By Nancy Remsen
The Burlington Free Press, Feb. 19, 2011
MONTPELIER, Vt. – The consultants who urged Vermont to move to a single-payer health-care system received 170 comments — complimenting, questioning and criticizing their draft report — but nothing persuaded the researchers to revise their basic recommendation, they told lawmakers Friday.
“It kept us busy and sleepless for a couple of weeks, but we really benefited from these comments,” William Hsiao, a Harvard University professor of economics and lead author of the report analyzing three health reform designs, told the House Health Care Committee. His team had double-checked its calculations and models, Hsiao said. “Our conclusion and recommendation didn’t change.”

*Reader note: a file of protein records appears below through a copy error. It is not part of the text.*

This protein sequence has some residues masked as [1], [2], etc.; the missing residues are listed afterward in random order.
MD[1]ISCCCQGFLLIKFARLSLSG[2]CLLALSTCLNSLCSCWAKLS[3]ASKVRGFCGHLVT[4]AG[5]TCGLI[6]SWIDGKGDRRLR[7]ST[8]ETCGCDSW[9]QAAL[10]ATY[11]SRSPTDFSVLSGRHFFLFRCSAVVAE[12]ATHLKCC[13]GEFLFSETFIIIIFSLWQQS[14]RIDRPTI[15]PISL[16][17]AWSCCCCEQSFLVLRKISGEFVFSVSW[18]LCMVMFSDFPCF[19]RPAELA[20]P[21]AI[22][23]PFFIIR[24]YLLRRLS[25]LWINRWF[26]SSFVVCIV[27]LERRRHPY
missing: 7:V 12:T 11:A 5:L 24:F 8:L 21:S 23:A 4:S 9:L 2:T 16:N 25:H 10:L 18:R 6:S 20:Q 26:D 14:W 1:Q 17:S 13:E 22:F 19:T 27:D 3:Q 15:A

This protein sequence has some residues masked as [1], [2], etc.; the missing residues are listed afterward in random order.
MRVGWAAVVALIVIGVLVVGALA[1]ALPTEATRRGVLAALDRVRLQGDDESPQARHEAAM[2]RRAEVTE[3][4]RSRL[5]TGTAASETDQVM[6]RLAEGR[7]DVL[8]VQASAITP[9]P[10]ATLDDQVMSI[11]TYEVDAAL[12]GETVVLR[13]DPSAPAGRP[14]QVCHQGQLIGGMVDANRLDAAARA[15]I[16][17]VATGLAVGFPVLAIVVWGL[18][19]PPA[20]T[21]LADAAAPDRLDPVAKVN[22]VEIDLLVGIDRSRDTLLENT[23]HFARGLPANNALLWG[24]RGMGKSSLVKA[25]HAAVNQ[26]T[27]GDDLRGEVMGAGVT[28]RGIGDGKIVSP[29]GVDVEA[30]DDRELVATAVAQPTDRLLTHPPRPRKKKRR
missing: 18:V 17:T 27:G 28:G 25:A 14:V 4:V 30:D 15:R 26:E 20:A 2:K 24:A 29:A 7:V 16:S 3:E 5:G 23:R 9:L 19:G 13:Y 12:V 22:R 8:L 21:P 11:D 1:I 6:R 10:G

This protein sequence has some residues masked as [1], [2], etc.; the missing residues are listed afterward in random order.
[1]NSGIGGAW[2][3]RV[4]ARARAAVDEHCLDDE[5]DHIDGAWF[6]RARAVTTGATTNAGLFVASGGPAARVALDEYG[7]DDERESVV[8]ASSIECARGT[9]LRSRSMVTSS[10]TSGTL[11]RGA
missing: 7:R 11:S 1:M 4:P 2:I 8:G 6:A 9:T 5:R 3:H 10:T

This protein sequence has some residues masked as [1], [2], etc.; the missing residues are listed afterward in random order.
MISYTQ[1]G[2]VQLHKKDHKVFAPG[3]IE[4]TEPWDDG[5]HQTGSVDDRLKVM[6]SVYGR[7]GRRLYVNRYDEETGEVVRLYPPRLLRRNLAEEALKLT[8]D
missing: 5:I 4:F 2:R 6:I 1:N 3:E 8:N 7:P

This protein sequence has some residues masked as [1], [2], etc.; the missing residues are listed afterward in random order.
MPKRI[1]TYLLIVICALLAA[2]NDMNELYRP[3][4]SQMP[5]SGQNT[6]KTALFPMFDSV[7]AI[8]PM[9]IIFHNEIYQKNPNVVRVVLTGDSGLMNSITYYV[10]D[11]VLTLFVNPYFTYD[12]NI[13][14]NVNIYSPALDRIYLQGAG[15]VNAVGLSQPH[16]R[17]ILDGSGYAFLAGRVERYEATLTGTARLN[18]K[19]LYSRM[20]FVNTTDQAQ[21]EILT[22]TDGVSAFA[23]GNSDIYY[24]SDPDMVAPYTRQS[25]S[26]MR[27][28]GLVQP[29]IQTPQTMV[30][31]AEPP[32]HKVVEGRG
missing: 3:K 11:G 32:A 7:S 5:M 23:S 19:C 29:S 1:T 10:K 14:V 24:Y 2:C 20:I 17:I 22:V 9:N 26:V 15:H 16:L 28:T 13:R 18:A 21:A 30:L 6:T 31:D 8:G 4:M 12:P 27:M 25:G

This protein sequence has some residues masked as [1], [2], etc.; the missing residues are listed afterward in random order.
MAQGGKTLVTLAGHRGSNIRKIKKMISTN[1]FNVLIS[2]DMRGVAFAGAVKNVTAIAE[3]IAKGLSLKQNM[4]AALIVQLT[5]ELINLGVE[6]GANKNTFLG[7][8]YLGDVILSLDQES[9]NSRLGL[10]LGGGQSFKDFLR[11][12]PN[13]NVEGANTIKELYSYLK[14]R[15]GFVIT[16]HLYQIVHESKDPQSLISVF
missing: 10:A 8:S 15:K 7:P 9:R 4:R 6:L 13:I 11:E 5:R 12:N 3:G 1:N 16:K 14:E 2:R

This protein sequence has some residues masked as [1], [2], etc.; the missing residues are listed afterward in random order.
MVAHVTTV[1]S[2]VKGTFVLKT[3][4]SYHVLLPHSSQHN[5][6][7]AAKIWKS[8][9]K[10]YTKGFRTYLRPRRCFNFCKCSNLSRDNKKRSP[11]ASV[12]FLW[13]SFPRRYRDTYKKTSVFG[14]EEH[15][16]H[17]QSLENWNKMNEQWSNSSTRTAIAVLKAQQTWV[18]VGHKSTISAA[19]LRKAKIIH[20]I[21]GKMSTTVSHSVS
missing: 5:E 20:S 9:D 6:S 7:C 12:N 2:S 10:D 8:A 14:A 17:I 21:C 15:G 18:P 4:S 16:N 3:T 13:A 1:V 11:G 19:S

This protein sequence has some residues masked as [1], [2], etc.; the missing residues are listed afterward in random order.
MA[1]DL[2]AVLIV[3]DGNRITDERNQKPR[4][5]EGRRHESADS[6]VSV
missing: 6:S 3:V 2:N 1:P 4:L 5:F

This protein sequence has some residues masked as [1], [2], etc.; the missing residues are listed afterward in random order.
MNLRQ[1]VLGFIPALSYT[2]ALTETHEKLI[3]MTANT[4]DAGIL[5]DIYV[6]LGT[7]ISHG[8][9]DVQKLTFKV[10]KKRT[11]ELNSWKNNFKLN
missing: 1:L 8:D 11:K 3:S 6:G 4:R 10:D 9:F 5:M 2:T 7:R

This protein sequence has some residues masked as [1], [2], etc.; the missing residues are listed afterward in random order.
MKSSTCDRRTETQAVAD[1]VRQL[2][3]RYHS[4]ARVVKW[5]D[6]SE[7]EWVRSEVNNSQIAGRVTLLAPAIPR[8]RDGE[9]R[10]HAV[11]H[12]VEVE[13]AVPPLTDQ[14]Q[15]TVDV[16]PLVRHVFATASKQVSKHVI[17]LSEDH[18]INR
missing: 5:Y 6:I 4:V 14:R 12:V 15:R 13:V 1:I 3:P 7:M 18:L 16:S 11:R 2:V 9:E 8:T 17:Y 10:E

Hsiao and three other principal authors came to the Statehouse to deliver their final report and field questions from two panels of lawmakers charged with writing a bill that would move the state toward ensuring all Vermonters had medical coverage, simplify the current claims chaos and curb mushrooming medical costs.
Gov. Peter Shumlin presented the Legislature with his plan to achieve a single-payer health system last week. It was based on the preliminary recommendations from Hsiao and his team.
The consultants haven’t been the only ones peppered with questions and comments in the month since Hsiao outlined the single-payer plan. Lawmakers have received plenty of feedback, and they had dozens of questions for the panel.
One of the top issues: How reliable is the estimate of $580 million savings from making the switch to a single-payer claims system? About $400 million of the savings would cover the cost of extending standard medical coverage to all Vermonters plus pay for investments in primary care and update some community hospitals.
Hsiao joked his team felt they were being “punched on both cheeks” on the question of the accuracy of the savings. Some people complained the researchers underestimated the savings, while others said they overestimated.